By Jim Rapoza  |  Posted 2004-04-12 Print this article Print

In past reviews, weve said one of the biggest threats to rich Internet application platform vendors is the growth of Macromedia Inc.s Flash and its entry into rich Internet applications. With the late-March release of Flex 1.0, that threat is now here.

eWEEK Labs recently looked at two of these rich Internet application platforms, Curl Corp.s Curl platform and DreamFactory Software Inc.s DreamFactory Enterprise 6.0. Click here to read the reviews.
However, somewhat to eWEEK Labs surprise, Flex isnt heavily based on Flash. In fact, a developer with no prior Flash experience can build a Flex application using an XML-based scripting language called MXML (Macromedia Flex Markup Language) and working entirely in an XML editor, without ever using the Flash authoring environment.

Although Flex doesnt depend on Flash on the development side, it does leverage Flash where it counts most—on the client side. Flex applications are deployed within a browser to systems running Flash Player 7. Running on Flash also gives Flex applications broad platform support on the client side.

Although it is possible to develop Flex applications using only MXML, most developers will likely use a combination of MXML, Macromedias ActionScript scripting language and components developed directly in Flash.

This architecture provides a great deal of flexibility, letting developers build pieces of Flex applications in whatever way works best for them. However, it is also a potential weakness, as developers will constantly have to bounce between environments when building Flex applications.

This will be less of a problem in collaborative environments, where one developer focuses on XML, another on scripts and another on Flash. But some developers may find it tedious, and for developers who are well-versed in Flash, sticking with Flash and skipping Flex altogether might be the best option.

Macromedia expects to release a Flex development add-on to Dreamweaver before the end of the year that will provide an integrated environment, officials said.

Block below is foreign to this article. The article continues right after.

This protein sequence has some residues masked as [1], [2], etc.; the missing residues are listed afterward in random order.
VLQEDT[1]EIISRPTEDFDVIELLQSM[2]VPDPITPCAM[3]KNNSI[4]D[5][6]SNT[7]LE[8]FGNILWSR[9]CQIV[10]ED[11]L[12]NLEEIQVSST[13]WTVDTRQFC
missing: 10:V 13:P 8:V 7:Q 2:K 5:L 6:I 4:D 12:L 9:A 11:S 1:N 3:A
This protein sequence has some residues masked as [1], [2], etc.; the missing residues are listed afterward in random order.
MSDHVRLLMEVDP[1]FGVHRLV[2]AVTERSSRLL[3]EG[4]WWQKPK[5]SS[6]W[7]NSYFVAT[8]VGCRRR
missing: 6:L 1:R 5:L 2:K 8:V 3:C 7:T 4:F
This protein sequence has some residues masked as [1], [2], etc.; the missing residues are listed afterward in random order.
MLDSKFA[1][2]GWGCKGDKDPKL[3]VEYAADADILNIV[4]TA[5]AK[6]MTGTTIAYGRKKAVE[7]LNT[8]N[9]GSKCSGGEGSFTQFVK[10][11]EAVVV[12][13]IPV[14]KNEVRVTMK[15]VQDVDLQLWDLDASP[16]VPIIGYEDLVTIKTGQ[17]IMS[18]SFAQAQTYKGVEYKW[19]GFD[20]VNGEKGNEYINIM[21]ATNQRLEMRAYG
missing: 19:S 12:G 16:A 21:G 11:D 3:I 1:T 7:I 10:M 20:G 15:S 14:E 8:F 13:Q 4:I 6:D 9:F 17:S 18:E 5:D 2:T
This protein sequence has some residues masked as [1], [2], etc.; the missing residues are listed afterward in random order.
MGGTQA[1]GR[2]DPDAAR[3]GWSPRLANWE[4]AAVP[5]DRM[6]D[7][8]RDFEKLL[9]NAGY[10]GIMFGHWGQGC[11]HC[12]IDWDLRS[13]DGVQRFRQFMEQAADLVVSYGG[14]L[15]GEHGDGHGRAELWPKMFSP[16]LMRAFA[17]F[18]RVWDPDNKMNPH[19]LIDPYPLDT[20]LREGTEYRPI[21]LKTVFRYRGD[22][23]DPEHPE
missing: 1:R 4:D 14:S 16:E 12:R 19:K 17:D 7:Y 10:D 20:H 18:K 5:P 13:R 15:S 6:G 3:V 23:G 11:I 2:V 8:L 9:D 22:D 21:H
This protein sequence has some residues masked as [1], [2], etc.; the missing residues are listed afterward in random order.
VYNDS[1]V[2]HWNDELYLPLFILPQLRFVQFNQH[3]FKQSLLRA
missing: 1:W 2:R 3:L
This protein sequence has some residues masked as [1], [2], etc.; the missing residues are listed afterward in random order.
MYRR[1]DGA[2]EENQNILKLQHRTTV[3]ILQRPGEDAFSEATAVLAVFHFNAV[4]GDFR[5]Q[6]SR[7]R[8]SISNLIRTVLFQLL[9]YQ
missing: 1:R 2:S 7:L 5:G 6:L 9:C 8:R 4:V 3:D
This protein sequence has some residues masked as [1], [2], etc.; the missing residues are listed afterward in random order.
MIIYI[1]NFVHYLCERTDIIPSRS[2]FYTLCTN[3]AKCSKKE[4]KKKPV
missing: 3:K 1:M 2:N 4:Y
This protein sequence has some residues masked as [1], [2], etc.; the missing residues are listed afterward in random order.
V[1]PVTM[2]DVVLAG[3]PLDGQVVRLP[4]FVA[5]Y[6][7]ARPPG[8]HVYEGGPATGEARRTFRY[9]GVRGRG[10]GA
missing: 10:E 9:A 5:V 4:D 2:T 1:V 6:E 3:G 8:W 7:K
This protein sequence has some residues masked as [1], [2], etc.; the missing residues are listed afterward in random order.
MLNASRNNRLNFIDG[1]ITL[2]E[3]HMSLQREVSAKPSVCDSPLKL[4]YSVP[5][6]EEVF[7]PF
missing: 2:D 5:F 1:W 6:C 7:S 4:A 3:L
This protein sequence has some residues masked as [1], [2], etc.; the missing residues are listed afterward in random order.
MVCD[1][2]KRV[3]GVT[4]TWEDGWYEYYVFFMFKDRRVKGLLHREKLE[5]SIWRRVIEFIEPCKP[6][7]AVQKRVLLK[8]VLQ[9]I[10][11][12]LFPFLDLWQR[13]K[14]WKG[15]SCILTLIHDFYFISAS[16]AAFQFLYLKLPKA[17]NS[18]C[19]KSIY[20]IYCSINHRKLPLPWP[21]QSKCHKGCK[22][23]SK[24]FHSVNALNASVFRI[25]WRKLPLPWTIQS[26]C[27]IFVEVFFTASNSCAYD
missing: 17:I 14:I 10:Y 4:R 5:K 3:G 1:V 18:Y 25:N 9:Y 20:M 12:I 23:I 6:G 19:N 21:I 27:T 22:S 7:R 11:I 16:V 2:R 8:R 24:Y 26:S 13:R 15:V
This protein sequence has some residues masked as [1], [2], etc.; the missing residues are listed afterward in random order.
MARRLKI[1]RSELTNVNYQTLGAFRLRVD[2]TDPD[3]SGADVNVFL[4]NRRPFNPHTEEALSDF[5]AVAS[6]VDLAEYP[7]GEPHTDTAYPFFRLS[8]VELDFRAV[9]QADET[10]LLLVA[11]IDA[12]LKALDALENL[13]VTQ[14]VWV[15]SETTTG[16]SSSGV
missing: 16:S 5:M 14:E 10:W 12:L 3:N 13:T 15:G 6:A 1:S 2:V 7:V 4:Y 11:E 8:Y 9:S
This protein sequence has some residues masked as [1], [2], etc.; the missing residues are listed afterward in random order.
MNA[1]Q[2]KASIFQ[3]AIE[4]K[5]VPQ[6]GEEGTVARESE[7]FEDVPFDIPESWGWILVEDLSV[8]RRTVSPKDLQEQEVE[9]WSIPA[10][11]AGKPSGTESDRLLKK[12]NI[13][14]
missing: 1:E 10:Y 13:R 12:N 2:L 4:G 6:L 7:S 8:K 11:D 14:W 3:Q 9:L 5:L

eWEEK Labs was impressed by many of Flexs features, especially its strong XML and Web services support. However, Version 1.0 has many kinks in it; the product will need an upgrade before it reaches its full potential.

The main application component of Flex is Flex Presentation Server. This server runs on top of any Java server application, and it is simple to install and set up. Pricing for Presentation Server starts at $12,000 for two CPUs.

The servers primary function is to deliver Flex applications to clients. Although it is simple to set up, we would like to see at least some basic management and analysis features.

Despite the lack of a dedicated IDE (integrated development environment), we found Flex applications simple to build. Because it is based mainly on XML and ActionScript, which is similar to JavaScript, any experienced Web developer should be able to build a Flex application in no time.

Flex 1.0 came with a good set of sample applications, and more are available on the Macromedia Web site. Using these applications, we could learn best practices in building a Flex application and could edit the sample applications to fit our needs—for example, we created a simple RSS (RDF Site Summary) reader using only Flex.

However, when moving through the online documentation and API listing, we were often unable to find the information we needed. When we ran into problems, it took substantial trial and error to solve them.

Labs Director Jim Rapoza can be reached at jim_rapoza@ziffdavis.com.

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Jim Rapoza, Chief Technology Analyst, eWEEK.For nearly fifteen years, Jim Rapoza has evaluated products and technologies in almost every technology category for eWEEK. Mr RapozaÔÇÖs current technology focus is on all categories of emerging information technology though he continues to focus on core technology areas that include: content management systems, portal applications, Web publishing tools and security. Mr. Rapoza has coordinated several evaluations at enterprise organizations, including USA Today and The Prudential, to measure the capability of products and services under real-world conditions and against real-world criteria. Jim Rapoza's award-winning weekly column, Tech Directions, delves into all areas of technologies and the challenges of managing and deploying technology today.

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